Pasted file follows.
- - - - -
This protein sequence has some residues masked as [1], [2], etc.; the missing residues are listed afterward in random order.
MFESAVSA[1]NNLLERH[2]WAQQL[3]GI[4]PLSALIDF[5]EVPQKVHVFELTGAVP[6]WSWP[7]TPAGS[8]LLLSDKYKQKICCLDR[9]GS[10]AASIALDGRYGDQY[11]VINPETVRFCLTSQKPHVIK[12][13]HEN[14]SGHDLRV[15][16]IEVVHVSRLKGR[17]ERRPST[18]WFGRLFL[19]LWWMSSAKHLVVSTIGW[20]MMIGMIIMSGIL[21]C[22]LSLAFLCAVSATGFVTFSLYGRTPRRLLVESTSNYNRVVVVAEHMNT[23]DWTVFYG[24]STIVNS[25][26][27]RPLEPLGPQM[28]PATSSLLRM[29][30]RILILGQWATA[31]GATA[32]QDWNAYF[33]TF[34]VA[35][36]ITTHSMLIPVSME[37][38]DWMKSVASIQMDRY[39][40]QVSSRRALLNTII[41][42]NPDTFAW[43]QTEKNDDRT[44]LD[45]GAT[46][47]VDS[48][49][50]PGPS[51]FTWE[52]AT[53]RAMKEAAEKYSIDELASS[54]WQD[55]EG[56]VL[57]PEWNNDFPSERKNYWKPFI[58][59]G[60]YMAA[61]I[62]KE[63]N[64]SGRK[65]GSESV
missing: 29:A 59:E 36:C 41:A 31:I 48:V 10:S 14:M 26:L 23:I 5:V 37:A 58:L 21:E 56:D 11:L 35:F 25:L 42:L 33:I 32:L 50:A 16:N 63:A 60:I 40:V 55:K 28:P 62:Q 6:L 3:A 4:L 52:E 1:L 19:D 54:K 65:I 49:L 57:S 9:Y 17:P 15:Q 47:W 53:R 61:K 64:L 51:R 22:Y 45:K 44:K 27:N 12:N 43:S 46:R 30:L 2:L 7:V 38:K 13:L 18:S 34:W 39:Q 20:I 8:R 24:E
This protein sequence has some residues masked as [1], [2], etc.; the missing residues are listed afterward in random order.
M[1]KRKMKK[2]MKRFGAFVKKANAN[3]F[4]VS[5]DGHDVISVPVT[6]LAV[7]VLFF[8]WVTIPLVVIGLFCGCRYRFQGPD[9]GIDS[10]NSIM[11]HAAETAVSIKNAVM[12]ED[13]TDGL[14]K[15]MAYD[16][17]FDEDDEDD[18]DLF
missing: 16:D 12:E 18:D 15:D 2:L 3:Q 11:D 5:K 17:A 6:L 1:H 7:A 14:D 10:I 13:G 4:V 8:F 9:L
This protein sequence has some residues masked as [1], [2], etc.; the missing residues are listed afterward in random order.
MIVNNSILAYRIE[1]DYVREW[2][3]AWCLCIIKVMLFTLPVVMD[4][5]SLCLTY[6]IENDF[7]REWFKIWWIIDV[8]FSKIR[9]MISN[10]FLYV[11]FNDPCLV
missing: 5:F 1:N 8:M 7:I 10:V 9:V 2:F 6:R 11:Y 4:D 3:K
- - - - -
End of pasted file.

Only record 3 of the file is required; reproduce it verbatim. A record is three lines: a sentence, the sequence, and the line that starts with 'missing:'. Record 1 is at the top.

This protein sequence has some residues masked as [1], [2], etc.; the missing residues are listed afterward in random order.
MIVNNSILAYRIE[1]DYVREW[2][3]AWCLCIIKVMLFTLPVVMD[4][5]SLCLTY[6]IENDF[7]REWFKIWWIIDV[8]FSKIR[9]MISN[10]FLYV[11]FNDPCLV
missing: 5:F 1:N 8:M 7:I 10:V 9:V 2:F 6:R 11:Y 4:D 3:K